If used at the same time, there is a moderate risk that guggul will interfere with treatment levels of a significant number of certain prescription drugs (e.g., statins and chemotherapy) because research suggests it increases the level of an enzyme in the body (CYP34A) that helps break these medicines down in the liver and/or transport them from the intestines into the blood. Drugs that interact with this enzyme treat a wide range of conditions, including treatments for high blood pressure, cancer, high cholesterol, fungal infections, abnormal blood sugar levels, and pain.6,68
In two small clinical trials involving healthy human participants, gugulipid significantly reduced the bioavailability in the blood of two prescription drugs used for high blood pressure—propranolol and diltiazem.10 Since some research indicates that guggul may have antiplatelet and anticoagulant effects, it could possibly increase the more serious risks (e.g., excess bleeding) from blood thinners such as aspirin, warfarin, and nonsteroidal anti-inflammatory drugs (NSAIDs).6 Guggul may also mimic the effects of thyroid hormone replacement therapy.11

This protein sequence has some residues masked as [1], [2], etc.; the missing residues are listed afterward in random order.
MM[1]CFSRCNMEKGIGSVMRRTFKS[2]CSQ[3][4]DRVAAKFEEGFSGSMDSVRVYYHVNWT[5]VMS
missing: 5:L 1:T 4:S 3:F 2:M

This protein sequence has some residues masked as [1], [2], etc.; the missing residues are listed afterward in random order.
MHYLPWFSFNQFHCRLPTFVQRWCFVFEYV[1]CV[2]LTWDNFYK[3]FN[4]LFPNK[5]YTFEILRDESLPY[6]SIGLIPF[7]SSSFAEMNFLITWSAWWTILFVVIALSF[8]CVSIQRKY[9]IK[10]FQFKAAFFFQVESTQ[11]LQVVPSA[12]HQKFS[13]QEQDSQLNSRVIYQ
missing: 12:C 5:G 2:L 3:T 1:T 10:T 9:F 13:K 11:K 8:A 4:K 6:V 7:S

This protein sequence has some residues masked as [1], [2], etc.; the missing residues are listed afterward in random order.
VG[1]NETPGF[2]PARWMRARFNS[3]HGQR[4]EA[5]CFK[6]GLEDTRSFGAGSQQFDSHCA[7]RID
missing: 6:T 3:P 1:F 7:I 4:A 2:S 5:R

Since guggulsterones are phytoesterols they can behave like estrogen in the body and increase adverse reactions from drugs containing estrogen (e.g., hormone replace therapy and oral contraceptives). Although this interaction is labeled only theoretical based on chemical properties of guggulsterones, it is considered a probable reaction. Experts warn against taking guggul if you are on any type of estrogen since the interaction is considered high risk of adverse effects.6
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40 mg dose.
60 mg dose.